Maudine Holloway is hoping that the $2.2 trillion stimulus package passed by Congress Friday will help Anniston’s neediest residents. But she doubts a one-time check will be the only thing people need to get them through the pandemic.
“Maybe for one month, it’ll help them,” said Holloway, director of Community Enabler Developer, an Anniston nonprofit that helps low-income people.
Holloway and other local residents sounded cautiously hopeful Friday about the stimulus plan Congress passed to try to offset the economic shock of the coronavirus COVID-19.
The deadly virus first emerged in China late last year, but by most counts, the U.S. surpassed China this week as the nation with the most infected patients. Alabama’s count of the infected neared 600 Friday; the first confirmed case in the state was reported just two weeks ago.
Virus-related business closures have delivered a gut-punch to the nation’s economy, with jobless claims skyrocketing in the past two weeks. The bill passed Friday by Congress is by most accounts bolder even than the measures lawmakers took in the wake of the 2008 financial crash.
Most Americans will get direct checks in the mail or deposits to their bank accounts — $1,200 for an individual making less than $75,000 per year, with $500 more for every child in the household — directly from the federal government. The government will make hundreds of billions in loans to businesses to keep them afloat during government-mandated shutdowns. The federal government will add $600 per week to what states pay to people receiving unemployment benefits, and more people will be eligible for those benefits.
Local experts were somewhat reluctant to discuss the 800-plus-page bill Friday, unclear on what provisions in the legislation survived to the end of the process. Cassie Chandler, an adviser to the Small Business Development Center at Jacksonville State University, said the bill will add important changes to a disaster-loan package Congress passed earlier this month.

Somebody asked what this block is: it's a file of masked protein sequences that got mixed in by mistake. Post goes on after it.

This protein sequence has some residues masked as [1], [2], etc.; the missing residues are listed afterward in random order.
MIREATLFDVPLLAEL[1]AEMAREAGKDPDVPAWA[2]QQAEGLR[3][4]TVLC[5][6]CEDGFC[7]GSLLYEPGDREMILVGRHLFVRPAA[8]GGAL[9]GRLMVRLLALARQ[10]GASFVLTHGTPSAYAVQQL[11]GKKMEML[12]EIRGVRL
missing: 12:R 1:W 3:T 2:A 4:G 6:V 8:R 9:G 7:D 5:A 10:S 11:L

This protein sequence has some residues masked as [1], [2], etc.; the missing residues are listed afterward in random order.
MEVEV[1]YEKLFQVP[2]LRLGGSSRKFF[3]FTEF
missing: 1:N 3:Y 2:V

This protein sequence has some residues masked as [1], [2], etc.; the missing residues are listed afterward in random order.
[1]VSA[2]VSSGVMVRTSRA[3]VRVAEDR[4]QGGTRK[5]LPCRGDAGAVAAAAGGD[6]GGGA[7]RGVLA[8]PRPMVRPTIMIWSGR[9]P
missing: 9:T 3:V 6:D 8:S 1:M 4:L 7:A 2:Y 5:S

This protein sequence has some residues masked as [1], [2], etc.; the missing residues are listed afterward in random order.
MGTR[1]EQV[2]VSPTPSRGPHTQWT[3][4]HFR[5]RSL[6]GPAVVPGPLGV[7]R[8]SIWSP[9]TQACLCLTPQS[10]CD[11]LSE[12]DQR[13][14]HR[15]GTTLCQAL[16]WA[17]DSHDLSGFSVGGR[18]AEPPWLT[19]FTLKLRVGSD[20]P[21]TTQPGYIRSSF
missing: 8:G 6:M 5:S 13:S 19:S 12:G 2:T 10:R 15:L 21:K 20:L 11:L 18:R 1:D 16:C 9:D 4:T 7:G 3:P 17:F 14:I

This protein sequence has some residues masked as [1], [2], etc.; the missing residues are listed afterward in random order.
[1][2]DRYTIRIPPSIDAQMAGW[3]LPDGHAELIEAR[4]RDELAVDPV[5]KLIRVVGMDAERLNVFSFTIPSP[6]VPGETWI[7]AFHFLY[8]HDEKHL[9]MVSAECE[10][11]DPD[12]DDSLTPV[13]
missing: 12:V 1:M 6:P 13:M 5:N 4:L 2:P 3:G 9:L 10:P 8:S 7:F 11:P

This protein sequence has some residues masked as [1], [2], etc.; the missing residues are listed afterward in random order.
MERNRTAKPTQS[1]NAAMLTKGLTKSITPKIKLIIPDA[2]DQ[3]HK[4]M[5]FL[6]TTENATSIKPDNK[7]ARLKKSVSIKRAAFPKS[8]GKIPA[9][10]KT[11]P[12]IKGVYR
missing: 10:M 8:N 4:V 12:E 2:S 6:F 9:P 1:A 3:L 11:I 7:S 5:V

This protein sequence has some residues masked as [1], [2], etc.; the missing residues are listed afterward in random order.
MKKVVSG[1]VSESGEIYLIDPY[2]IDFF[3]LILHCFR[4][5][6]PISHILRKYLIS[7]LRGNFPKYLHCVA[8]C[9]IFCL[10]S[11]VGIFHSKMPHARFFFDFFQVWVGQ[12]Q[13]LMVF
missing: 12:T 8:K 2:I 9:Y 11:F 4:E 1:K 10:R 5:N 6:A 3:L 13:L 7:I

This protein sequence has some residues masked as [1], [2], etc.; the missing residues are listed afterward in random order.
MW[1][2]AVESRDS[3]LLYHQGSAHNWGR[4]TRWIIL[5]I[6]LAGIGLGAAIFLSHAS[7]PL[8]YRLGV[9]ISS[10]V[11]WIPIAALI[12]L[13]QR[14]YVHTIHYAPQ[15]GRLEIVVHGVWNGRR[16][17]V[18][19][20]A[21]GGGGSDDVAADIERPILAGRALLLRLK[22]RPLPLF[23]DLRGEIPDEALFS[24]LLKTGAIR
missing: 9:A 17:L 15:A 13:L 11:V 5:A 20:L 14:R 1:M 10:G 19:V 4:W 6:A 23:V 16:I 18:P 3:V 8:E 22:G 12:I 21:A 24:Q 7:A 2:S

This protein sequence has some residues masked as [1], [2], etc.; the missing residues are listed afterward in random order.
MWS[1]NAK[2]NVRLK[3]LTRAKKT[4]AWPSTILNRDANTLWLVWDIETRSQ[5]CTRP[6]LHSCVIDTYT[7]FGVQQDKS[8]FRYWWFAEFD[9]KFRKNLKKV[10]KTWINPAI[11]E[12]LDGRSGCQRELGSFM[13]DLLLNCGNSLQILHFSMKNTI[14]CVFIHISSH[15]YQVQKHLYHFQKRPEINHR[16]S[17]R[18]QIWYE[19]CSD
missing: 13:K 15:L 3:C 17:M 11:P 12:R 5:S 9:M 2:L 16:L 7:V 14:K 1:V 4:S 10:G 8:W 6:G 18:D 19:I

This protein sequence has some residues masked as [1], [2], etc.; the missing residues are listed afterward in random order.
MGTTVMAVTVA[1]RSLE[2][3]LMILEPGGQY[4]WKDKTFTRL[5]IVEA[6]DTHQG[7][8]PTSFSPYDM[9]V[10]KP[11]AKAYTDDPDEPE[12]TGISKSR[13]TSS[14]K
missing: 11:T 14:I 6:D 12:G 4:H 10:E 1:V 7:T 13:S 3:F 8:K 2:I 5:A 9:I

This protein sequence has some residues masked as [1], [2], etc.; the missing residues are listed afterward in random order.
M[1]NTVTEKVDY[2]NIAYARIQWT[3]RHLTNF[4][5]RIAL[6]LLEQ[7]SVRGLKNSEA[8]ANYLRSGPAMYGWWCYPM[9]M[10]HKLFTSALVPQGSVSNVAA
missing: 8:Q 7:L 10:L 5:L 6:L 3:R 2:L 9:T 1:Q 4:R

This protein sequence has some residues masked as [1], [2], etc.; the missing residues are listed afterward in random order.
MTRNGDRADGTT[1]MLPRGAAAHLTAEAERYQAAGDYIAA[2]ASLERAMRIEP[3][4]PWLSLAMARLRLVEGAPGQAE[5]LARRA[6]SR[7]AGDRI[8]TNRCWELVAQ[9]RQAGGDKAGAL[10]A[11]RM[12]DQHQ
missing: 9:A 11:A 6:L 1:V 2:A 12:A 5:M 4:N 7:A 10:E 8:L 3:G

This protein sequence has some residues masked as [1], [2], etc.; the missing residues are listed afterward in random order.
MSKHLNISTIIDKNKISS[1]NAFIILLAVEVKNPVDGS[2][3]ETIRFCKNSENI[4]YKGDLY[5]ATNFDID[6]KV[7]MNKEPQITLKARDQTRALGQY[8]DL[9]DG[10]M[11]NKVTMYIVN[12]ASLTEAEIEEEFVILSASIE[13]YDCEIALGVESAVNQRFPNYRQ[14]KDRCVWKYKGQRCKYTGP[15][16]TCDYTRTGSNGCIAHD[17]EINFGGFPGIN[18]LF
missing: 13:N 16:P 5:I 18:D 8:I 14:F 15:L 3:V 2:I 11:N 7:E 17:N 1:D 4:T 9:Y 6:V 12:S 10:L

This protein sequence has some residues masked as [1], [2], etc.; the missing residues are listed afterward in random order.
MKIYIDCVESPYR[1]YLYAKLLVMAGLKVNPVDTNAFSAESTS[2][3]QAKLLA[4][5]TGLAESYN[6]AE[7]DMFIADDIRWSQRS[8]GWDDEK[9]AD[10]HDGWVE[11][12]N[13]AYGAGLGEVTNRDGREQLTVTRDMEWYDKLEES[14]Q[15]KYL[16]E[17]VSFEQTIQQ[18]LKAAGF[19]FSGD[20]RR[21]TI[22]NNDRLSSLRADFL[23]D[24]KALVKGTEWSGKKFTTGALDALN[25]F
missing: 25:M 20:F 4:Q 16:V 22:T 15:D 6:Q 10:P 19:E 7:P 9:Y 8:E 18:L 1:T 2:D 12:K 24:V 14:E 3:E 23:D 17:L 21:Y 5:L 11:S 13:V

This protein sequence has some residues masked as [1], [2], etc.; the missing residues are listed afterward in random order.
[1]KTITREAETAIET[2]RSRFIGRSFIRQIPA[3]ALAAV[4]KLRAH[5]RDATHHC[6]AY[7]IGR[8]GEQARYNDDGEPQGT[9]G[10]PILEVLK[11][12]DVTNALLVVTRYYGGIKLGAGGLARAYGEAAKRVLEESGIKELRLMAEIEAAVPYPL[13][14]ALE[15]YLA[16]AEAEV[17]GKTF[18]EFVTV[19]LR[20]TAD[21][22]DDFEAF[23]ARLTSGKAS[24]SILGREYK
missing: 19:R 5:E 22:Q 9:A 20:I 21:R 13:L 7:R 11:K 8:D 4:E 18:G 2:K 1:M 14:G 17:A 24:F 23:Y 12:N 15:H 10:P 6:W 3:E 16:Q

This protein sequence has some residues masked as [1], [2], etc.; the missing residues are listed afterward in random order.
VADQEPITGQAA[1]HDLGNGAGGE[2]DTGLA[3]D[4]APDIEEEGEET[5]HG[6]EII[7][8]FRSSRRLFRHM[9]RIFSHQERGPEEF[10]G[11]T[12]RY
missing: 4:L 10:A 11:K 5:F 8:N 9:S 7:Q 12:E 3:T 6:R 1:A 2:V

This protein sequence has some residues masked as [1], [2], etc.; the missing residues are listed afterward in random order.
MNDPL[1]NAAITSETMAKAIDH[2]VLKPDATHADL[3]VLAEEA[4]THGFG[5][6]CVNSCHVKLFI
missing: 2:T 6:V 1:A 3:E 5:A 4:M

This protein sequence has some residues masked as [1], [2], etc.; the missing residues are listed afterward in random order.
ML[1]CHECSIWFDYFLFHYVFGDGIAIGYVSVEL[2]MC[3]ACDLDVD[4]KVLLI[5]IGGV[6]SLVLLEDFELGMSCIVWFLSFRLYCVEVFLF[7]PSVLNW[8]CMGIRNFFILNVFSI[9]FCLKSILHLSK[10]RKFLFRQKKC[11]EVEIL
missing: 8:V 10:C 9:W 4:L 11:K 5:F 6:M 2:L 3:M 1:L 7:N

The first bill allowed loans for businesses that lost money to the virus. Friday’s bill includes potential debt forgiveness, she said, for businesses that keep employees on the payroll through the crisis.
“At least that will be a little bit of working capital to help with things like the cost of payroll,” she said.
No one believes the bill will make every business whole. Glenn Richey, a professor at Auburn University’s Harbert College of Business, said the pandemic has already pushed businesses farther toward online commerce.
Richey said direct stimulus checks will help both people who’ve lost jobs and people who’ve spent more than usual stocking up on supplies, though he doesn’t expect a sustained boost to the larger economy from those checks alone.
“There will be a short-term effect,” he said. “There will be a tick-up in spending, but it won’t last for long.”
Richey said the biggest problem with the plan is that it adds to the national debt.
At Alabama Arise, a Montgomery-based nonprofit that advocates for the poor, spokesman Chris Sanders said an overlooked element of the bill was its increase in the government's rate of pay to states through Medicaid. He said that should provide hospitals with more funding during the crisis.
Sanders said Alabama would be better off in the crisis if it had expanded Medicaid under the Affordable Care Act, making sure more people in the state have health care coverage. He said the federal government should consider funding that expansion, for states that haven’t already expanded the program.
“In a situation like this, no one should be afraid to get life-saving medical care because they’re afraid of going bankrupt,” he said.
Sanders described the direct stimulus payments to taxpayers as “a good step” though he said more help would likely be needed.
“I question whether a one-time payment is going to be enough,” he said. “This is not a problem that's going to last for just weeks, but for months to come.”